Aging Parents and Money

I was recently asked to write an article as a guest author for the Love & Order website on the ever awkward conversations adult children struggle to have with their aging parents about money issues. I began the article with this observation:

Older adults have a deep resistance to having conversations with their adult children about money. Why? It arises from three psychological factors that coalesce in last phase of life to create resistive barriers to open discussions about financial issues. These factors are: the need for control, denial in the form of magical thinking and the righting reflex.

I go on to discuss these resistance factors and how they complicate an already complicated situation. Then I introduce the antidote to this conversational barrier called Resistance Calming Strategy:

This resistance calming strategy is a four step process that helps adult children signal through words and actions they are a trusted ally for financial issues. These include disclosure, analysis, solution vetting and an action plan.

The most effective way for adult children to introduce this strategy is to look for financial situations that have the potential for some element of collaboration. It might be increased costs for medications, unplanned home repairs, utility rate hikes or an overdue notice for taxes. Whatever the event, the first step in the strategy is to orchestrate disclosure about the situation.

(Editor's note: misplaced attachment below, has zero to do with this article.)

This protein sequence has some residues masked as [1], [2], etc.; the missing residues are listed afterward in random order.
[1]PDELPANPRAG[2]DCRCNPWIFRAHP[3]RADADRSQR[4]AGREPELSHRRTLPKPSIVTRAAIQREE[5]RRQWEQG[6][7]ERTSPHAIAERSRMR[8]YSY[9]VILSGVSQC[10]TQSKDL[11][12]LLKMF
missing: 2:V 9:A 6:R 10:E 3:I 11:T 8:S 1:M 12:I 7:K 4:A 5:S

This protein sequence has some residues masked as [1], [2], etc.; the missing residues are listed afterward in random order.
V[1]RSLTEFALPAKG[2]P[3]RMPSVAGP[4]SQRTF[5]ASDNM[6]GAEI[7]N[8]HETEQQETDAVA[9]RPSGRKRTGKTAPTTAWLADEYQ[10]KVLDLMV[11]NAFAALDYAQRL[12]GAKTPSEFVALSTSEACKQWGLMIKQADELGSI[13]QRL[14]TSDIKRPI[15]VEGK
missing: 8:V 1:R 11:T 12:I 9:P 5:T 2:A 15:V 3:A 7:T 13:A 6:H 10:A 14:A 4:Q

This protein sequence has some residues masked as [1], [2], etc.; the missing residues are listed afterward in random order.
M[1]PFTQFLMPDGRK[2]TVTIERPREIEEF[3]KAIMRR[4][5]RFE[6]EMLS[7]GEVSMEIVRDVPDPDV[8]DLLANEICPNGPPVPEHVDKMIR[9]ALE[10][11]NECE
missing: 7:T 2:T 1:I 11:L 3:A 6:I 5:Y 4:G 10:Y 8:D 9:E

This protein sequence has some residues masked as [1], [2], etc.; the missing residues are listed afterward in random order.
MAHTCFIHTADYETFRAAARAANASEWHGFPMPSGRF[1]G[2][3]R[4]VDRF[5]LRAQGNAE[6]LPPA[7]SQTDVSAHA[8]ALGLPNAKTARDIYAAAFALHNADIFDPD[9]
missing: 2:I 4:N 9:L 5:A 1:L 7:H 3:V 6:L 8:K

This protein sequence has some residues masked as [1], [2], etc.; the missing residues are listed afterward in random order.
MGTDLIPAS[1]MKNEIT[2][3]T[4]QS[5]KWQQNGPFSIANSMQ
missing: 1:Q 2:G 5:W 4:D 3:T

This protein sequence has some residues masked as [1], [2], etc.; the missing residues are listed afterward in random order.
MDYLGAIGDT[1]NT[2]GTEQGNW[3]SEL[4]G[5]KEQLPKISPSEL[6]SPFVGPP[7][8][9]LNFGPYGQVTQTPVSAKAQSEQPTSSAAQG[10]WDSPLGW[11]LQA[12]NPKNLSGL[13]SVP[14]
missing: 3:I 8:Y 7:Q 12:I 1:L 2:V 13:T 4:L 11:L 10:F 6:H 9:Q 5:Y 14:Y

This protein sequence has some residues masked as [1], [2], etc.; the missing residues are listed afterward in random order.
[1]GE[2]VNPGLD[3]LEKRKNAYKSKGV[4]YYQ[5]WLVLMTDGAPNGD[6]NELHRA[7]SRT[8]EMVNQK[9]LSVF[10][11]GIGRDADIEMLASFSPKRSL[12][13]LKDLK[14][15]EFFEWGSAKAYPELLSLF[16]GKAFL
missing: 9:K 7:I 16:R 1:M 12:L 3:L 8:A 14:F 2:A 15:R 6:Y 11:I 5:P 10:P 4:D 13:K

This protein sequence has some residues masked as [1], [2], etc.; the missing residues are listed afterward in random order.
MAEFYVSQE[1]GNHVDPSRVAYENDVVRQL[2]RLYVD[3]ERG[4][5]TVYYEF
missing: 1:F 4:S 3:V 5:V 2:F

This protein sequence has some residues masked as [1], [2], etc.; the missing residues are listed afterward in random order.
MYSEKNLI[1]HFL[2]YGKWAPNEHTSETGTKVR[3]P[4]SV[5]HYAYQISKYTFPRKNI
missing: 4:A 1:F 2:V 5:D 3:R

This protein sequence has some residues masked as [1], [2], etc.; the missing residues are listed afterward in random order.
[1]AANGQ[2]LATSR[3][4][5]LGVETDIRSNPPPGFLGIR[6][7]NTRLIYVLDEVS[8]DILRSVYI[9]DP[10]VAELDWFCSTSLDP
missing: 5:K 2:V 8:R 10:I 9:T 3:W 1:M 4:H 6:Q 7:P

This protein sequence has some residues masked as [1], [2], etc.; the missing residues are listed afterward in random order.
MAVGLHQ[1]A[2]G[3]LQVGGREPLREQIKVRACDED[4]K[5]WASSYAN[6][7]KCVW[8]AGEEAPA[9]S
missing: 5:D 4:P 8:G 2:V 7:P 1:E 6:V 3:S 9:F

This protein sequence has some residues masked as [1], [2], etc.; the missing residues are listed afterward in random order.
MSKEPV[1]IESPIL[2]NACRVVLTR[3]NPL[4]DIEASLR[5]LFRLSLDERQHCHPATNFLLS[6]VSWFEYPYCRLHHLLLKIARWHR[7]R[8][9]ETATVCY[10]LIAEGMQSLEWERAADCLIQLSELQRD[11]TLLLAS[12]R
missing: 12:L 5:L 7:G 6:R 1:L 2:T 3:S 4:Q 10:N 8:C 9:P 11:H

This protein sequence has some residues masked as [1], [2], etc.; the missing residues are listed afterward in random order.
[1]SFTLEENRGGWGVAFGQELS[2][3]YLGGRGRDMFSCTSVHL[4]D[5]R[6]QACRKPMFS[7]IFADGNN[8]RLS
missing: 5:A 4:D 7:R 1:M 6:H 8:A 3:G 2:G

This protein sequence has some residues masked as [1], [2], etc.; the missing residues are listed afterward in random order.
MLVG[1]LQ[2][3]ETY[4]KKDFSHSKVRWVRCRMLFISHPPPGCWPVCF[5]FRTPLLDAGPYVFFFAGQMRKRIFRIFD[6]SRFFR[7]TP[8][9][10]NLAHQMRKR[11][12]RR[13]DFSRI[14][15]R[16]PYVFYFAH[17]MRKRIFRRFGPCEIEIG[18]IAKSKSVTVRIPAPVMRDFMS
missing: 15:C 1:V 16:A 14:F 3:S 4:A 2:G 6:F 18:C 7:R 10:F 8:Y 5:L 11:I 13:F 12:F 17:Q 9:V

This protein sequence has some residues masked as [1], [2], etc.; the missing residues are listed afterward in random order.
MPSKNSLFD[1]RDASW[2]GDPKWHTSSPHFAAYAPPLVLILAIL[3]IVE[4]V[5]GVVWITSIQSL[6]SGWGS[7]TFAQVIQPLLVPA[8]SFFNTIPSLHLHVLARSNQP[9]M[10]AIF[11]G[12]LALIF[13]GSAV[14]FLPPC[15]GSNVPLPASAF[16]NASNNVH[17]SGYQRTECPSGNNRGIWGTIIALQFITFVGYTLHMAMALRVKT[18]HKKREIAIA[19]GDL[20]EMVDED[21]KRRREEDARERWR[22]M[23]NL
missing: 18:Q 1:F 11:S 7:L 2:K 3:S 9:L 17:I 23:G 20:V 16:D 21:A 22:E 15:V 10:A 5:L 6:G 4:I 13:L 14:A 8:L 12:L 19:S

I go on to discuss the four step process in detail and provide an important perspective on how to think about and use this approach with such a volatile topic as money:

In practice, the resistance calming strategy is not a linear process. The phases overlap and repeat themselves in the normal flow of conversation. Part of what holds the discussion together is the intentional framing that keeps aging parents in control of the process. The other part is the commitment by adult children to remain curious and nonjudgemental throughout the discussion.

Lastly, this may seem like a laborious strategy for what should be obvious and simple conversations about money. Unfortunately, there are few simple conversations about money between adult children and aging parents. If a natural rapport already exists, then resistance calming techniques are clearly unnecessary. But if rapport about money is lacking, which is usually the case, resistance calming proves a better choice then the untenable burden of repeated and unpleasant confrontations or even worse no communication at all.

Here is a link to the complete article entitled Unwanted Conversations: Aging Parents and Money. Please share this article with anyone who is caring for aging parents…Thank you

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